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The Trouble with the Birlings and Gerald Croft is they Confuse Respectability with Morality To What Extent is this Statement true?

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"The Trouble with the Birlings and Gerald Croft is they Confuse Respectability with Morality..." To What Extent is this Statement true? The Birlings are an upper class family living in pre-war England; they think very highly of themselves and are quite shallow minded. They concentrate centrally on material possessions. The Birlings live in a well-established and comfortable home, which is richly furnished, yet does not have a hint of homeliness or a sign of family life in it. Throughout the play there are symbols used to create the air of wealth, such as the Port they drink, and the careless way they talk about golf. It is obvious that they are rich and used to being that way. You could never call the Birlings anything but respectable; they consider social status as an extremely serious matter. However they seem to confuse respectability with morality; no matter what they do it is only their own benefit or enjoyment. Even Mrs Birling's charitable works do not seem genuinely to be because she cares but more to do with controlling a certain image. Mr Birling is a pompous and solemn man who is of new money and has made his wealth through business and industry. It is obvious he lacks some of the manners and etiquette that would prove him to come from old money. Birling is obviously conscious of this and feels the need to impress other people by 'name dropping'. His speech is very affected and false, another part of his charade to hide his menial beginnings. Mr Birling seems to have married above himself when he wedded Mrs Birling, who is of old money; she is a little more reserved and well-mannered. However they are very similar in personality as they both enjoy the good-life a little too much and seem to look down upon anyone who is not as wealthy as they are. ...read more.


Despite the fact the Inspector is described as a plainly-dressed man in his early fifties with no distinguishing features, he creates an impression of immense strength and importance- the sort of impression Mr Birling tries so hard to give but can never quite achieve. The Inspector seems to have a habit of making everyone around him feel inadequate and inferior whether he means to or not. He has the unnerving habit of looking people hard in the eye before he speaks to them- fixing their gaze so they can not look away. It seems to tell him things that no words could explain, and it may be why he gives the impression of knowing the answers to all his questions before even the Birlings do. This quality scares Mr and Mrs Birling who hates anyone who compromises their positions of being in control of the house and their lives, so they react with the ploy that they think he is rude and impertinent to interrogate them in their own home, to gain back some of the control. However little the older Birlings want to remember the Inspector they know that they will never forget him, and even if he has little affect on their lives because they are so stubborn and set in their ways to admit they were in the wrong, he will still leave a huge impression on them that will last until their death. The Inspector has a clever method of working; he travels round the group breaking each person down individually, by asking them questions and almost letting them find their own way into his trap. The Inspector is omniscient as he seems to know everything. Even the way the Birlings will react before they do and he sets up a trap which each member falls into. One interesting thing the Inspector does, which is what gives the Birlings their initial doubts, is the way he has a picture in his pocket which he shows to each of the family individually, and he will not let them see it at the same time. ...read more.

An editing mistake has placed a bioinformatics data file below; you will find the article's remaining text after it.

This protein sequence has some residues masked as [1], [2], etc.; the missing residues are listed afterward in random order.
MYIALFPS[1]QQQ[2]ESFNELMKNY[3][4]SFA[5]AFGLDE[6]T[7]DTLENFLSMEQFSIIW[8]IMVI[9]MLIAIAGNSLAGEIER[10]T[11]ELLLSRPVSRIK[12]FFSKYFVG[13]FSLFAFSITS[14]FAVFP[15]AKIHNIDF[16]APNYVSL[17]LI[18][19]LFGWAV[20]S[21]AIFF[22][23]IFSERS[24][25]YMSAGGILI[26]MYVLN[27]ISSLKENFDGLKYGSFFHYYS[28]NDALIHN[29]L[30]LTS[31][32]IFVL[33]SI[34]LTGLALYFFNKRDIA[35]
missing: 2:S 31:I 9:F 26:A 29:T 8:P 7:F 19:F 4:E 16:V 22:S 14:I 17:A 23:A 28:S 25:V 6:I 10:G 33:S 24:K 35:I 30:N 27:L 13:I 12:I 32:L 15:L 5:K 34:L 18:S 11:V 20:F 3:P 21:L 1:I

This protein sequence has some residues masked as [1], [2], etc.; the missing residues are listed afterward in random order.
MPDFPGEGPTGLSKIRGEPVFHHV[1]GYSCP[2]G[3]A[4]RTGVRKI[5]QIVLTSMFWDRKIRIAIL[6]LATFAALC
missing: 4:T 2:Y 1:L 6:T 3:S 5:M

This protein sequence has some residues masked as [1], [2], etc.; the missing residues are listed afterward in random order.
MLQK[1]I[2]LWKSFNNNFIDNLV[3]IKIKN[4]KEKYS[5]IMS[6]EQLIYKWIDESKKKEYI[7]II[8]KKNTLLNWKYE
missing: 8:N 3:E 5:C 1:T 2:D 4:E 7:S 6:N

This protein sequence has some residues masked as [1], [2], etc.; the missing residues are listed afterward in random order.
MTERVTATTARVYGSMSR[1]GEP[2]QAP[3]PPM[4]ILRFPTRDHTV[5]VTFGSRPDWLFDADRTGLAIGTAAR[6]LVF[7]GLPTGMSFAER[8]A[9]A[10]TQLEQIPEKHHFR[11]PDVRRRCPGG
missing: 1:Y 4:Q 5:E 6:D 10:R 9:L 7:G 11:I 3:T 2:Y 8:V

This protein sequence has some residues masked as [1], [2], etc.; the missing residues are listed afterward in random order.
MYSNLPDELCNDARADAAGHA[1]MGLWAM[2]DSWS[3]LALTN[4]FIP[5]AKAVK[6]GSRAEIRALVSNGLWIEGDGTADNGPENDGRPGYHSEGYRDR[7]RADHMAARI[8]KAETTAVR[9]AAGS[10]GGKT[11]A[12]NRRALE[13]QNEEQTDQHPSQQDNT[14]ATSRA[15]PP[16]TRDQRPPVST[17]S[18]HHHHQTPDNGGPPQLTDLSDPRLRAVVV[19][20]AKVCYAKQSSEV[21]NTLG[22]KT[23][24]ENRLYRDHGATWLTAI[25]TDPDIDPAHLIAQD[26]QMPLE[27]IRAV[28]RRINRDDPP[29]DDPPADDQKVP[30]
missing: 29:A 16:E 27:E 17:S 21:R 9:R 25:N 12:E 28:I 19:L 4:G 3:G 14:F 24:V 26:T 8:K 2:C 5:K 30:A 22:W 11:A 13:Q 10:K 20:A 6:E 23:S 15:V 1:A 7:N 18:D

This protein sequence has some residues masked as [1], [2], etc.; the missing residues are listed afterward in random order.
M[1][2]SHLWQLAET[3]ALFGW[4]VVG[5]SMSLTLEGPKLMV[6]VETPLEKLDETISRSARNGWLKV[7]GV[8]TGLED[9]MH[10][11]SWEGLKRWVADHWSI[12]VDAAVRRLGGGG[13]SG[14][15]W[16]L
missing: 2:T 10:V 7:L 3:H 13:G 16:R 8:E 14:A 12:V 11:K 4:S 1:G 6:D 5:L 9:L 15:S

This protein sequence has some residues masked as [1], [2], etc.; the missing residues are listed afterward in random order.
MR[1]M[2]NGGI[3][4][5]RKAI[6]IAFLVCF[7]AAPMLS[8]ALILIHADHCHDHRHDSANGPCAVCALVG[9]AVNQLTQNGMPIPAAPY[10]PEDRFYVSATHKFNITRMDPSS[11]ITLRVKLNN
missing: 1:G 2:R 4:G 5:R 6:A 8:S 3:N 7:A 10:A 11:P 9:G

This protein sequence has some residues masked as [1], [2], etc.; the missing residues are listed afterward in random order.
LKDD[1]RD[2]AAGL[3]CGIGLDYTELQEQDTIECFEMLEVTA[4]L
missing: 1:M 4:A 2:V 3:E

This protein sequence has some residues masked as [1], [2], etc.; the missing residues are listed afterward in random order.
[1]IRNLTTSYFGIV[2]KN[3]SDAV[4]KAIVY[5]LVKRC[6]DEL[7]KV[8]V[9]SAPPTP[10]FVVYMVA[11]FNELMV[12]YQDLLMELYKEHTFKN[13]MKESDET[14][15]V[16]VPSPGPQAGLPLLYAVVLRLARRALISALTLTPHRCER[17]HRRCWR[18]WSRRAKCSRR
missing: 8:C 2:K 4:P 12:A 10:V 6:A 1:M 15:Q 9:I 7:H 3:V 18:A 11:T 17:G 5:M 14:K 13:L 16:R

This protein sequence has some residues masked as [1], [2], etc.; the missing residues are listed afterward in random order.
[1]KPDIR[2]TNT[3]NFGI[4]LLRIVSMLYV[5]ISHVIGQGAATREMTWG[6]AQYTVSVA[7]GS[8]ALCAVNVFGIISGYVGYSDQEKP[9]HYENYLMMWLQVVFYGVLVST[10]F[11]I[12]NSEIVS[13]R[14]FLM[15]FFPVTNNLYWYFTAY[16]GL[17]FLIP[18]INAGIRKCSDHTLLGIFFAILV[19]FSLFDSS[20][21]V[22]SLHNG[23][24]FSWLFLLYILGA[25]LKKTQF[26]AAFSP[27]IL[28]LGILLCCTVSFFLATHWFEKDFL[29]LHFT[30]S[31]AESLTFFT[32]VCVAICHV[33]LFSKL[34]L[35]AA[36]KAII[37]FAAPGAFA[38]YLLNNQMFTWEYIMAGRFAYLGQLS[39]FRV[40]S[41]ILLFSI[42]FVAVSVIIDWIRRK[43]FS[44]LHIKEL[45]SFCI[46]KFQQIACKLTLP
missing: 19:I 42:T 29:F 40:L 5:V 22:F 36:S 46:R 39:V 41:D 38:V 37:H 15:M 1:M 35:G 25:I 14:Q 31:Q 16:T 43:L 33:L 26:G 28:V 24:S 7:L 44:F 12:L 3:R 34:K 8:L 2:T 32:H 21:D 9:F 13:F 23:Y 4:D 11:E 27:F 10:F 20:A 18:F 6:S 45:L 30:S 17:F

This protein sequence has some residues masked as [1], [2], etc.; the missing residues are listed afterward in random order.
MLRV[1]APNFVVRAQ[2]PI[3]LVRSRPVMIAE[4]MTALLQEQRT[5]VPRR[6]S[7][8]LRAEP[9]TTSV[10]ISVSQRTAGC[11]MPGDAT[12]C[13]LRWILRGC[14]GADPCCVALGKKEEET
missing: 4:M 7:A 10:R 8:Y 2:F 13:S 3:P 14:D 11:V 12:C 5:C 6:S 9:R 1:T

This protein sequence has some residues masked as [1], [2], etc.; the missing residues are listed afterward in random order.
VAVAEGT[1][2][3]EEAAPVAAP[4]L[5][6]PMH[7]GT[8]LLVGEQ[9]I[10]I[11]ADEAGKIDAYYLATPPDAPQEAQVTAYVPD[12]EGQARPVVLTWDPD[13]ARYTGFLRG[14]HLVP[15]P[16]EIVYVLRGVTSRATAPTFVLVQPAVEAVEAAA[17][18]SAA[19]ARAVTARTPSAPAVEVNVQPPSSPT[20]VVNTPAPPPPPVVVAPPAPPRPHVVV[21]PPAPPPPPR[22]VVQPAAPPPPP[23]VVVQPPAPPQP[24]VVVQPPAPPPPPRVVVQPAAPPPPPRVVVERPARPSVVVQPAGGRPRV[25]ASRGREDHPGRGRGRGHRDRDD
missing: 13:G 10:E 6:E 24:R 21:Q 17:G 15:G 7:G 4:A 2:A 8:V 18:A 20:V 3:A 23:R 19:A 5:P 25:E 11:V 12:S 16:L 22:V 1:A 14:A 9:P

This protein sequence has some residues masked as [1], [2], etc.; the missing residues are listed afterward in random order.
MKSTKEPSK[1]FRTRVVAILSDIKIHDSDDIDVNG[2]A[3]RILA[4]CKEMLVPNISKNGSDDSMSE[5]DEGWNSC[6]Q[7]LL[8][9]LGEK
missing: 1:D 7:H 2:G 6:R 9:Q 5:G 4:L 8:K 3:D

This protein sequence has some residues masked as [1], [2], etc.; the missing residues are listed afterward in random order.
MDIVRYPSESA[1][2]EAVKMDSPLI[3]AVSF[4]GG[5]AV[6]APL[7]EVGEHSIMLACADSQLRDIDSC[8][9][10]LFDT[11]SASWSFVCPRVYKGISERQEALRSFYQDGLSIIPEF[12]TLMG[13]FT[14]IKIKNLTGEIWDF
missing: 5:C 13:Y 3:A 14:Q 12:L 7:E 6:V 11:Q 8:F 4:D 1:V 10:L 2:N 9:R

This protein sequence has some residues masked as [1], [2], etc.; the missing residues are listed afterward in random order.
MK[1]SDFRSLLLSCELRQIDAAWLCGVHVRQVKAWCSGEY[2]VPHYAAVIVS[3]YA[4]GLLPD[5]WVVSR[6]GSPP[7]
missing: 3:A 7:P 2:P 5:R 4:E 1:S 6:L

It is clever because after the Inspector has left Birling says "Oh look at them, can't take a joke" talking about the children, this is exactly what he said about Eric before the Inspector came which shows that he has not changed or learnt his lesson at all. It is when the phone rings saying that a girl has just died from drinking a strong disinfectant and that there is an Inspector on his way over to the house to ask some questions, that the Birlings finally start to learn their lesson. Or will they ever? It is in the last scene that the true colours of the Birlings come out. The older ones and Gerald are quite happy to forget about the whole thing, and move on without thinking back or learning anything from the experience; they seem to have no morals at all, and they only seem to care about their reputations and false respectability. However the children seem to care a little bit more about other people not just themselves, and they have some moral backgrounds. The statement "The trouble with the Birlings is that they confuse respectability with morality," is entirely true in some cases- that of the parents and Gerald. If the public really knew what sort of people they were they would no longer be respectable, far from it in fact. However the children are more respectable than their parents ever could, at least they regret their actions and try to help while they could, they long for a second chance and have genuinely learnt their lessons, which is far from what their parents have done. The play is very clever as it is obviously meant to teach the audience a lesson and not just the characters, it is supposed to make you think about the way you treat other people and how you should all be equal. J.B Priestley really sums up the troubles in society or the lack of it very well. ?? ?? ?? ?? Beth Sparks 10Q 05/03/2009 1 ...read more.

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